2018 Fims: Filmmakers Evangeline Koonce (right) is putting the final touches on episode seven of our Stewardship with Vision film series, featuring New Mexico rancher Jim Berlier (left). We’re very excited to show you this film in just a couple weeks! In the meantime, you can watch the first six episodes on our website. (Photos: Virginie Pointeau)

Healthy Soils “Roadshow” Through New Mexico

Healthy Soils Roadshow: WLA recently partnered with two ranches in New Mexico to host our inaugural “Healthy Soils Roadshow” events: Ute Creek Cattle Company in northern New Mexico, owned by Jack and Tuda Crews, and the Big Hackberry Ranch down south near Carlsbad, owned by Lisa Ogden. Jack and Tuda Crews discuss their approach to land management and focus on soil health (left); Brenda Simpson, range specialist with the NRCS, provides a demonstration showing different levels of water runoff versus water infiltration below different ground covers and bare ground (right). (Photos: Lesli Allison, Virginie Pointeau)

Read our blog post on the Ute Creek Cattle Co. event. 

Stewardship in Action Tours in Colorado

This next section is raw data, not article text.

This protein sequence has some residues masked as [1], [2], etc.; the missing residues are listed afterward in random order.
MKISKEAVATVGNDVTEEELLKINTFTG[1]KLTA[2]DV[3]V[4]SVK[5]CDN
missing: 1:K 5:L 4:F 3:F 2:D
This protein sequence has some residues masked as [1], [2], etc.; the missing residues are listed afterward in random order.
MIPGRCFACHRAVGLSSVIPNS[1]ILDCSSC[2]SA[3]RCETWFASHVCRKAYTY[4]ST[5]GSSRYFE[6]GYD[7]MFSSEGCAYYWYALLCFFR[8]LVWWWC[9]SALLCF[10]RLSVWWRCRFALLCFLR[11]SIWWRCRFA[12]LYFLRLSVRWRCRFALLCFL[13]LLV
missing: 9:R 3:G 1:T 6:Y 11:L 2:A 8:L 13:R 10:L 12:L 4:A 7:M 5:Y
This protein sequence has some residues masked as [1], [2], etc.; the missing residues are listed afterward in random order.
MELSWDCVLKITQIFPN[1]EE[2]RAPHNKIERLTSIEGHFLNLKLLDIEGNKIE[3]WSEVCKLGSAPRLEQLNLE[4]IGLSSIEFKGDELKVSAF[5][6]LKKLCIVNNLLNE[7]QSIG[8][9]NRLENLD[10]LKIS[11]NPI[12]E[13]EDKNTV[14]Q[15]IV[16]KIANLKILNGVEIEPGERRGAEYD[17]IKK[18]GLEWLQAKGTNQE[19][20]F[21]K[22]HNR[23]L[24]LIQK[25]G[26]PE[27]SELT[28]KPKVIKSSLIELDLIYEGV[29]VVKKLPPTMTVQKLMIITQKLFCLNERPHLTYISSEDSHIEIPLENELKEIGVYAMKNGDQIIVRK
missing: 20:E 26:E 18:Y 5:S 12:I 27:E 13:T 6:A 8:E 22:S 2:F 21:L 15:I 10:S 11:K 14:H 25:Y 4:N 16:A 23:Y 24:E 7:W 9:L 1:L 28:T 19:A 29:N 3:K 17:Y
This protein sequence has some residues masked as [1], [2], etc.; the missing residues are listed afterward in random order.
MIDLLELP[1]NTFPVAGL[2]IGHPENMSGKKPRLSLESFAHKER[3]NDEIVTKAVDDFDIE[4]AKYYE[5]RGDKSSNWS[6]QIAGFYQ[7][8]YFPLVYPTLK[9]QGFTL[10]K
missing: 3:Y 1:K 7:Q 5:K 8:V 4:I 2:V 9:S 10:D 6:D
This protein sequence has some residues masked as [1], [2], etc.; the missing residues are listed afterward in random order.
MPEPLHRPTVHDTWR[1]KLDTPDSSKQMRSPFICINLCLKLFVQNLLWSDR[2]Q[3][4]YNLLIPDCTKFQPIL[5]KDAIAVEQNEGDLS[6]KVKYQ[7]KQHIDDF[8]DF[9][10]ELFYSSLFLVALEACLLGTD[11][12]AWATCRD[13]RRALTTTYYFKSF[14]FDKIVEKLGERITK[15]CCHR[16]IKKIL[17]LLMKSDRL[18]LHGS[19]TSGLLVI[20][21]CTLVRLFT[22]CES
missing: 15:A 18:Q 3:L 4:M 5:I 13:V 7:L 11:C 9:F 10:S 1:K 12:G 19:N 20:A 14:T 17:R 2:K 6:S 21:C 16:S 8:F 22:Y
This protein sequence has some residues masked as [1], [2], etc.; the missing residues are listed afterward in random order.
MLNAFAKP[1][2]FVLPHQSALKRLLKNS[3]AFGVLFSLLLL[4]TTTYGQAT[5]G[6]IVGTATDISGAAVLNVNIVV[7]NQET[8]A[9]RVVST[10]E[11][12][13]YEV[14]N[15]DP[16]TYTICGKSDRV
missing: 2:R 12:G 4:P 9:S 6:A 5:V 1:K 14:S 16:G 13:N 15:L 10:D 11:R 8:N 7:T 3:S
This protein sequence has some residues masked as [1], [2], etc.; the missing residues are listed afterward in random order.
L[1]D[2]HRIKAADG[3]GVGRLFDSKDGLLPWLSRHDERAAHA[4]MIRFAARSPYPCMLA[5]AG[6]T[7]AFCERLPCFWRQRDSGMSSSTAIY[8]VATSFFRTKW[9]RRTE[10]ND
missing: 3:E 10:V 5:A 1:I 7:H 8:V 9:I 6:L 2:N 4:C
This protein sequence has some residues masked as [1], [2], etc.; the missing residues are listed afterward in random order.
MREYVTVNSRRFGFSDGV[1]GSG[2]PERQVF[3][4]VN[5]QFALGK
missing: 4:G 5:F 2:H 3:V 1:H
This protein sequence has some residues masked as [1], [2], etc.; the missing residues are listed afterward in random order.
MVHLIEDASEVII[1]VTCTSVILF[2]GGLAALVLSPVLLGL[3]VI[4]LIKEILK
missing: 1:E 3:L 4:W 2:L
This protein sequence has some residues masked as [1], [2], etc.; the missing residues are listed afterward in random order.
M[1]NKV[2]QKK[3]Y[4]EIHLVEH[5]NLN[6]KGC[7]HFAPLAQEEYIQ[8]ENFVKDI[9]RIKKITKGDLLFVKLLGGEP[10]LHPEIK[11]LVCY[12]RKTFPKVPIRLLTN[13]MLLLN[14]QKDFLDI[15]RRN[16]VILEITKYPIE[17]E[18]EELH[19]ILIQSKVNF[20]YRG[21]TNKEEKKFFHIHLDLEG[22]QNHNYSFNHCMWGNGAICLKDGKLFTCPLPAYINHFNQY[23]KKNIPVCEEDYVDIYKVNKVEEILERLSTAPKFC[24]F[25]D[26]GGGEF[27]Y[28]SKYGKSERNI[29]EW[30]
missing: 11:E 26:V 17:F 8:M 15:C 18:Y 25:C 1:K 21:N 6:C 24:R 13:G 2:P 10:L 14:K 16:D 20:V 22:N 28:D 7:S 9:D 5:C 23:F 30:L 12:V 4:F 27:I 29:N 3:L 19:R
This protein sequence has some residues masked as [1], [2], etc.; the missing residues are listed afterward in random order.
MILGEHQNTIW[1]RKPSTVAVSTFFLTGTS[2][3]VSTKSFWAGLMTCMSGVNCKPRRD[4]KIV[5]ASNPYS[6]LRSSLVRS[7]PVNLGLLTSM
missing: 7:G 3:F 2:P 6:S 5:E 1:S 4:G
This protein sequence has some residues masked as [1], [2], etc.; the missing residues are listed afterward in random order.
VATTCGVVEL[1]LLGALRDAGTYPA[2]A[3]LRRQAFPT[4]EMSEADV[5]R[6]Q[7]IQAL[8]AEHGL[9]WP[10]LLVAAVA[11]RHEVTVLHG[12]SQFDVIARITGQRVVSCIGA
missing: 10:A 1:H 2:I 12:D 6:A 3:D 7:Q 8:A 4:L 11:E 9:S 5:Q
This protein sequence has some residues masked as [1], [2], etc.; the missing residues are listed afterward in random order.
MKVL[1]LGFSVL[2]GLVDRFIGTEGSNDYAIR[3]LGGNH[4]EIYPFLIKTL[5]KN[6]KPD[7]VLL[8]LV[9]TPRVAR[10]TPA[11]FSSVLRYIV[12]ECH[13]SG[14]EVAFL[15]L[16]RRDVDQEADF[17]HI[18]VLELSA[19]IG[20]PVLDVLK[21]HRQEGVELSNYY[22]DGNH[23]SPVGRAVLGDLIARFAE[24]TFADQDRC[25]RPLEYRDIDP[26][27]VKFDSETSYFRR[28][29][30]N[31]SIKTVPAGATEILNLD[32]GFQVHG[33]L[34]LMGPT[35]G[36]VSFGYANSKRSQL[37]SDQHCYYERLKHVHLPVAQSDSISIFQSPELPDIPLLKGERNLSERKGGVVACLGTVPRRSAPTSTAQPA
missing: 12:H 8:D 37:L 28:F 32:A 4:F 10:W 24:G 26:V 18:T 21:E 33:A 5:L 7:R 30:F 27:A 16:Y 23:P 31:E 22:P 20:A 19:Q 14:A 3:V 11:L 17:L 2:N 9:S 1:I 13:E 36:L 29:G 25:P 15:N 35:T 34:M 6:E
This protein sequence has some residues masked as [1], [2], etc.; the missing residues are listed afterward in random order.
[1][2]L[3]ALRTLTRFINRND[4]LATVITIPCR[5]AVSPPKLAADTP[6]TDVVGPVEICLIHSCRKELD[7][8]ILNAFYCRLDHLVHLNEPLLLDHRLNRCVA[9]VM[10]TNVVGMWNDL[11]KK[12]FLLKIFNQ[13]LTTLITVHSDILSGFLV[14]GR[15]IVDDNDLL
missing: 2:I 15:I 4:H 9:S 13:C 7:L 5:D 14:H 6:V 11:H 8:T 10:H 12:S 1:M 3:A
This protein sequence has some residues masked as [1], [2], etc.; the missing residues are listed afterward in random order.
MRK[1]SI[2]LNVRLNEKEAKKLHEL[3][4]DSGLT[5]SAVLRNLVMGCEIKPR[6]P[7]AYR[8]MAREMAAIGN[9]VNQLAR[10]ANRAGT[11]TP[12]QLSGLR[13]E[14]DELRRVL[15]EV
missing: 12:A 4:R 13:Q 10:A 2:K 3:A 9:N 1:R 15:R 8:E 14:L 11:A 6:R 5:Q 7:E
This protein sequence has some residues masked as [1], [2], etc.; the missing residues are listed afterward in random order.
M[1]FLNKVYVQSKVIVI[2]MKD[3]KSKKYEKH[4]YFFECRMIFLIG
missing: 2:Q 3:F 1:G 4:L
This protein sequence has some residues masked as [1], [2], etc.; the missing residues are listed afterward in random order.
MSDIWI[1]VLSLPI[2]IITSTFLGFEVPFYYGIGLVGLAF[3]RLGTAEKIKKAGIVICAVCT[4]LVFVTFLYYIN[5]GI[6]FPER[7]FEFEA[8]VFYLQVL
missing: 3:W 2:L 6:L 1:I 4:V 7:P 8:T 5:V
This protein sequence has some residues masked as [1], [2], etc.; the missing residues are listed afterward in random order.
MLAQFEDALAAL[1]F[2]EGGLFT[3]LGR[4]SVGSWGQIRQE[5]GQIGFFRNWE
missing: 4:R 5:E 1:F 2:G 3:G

WLA’s Stewardship in Action tours provide a great opportunity for landowner knowledge-sharing, peer-to-peer networking and discussion about how western landowners and managers can make their voices heard in the policy arena. In the past month, we headed out to Colorado to tour the Flying Diamond Ranch, where the Johnson family has been running cattle and caring for the arid prairie rangeland near Kit Carson since 1907 (left). Discussion topics included grazing strategies and holistic management. Later in the month, we toured Elk Glade Ranch, located near Colorado Springs and owned by brothers Mark and Jim Johnson and cousin Jim Hammond, where jeeps were required to negotiate the rugged terrain. Discussion topics included forest and riparian restoration, managing for economic viability, and building public/private partnerships (right). (Photos: Hallie Mahowald, John Allison)

In the Media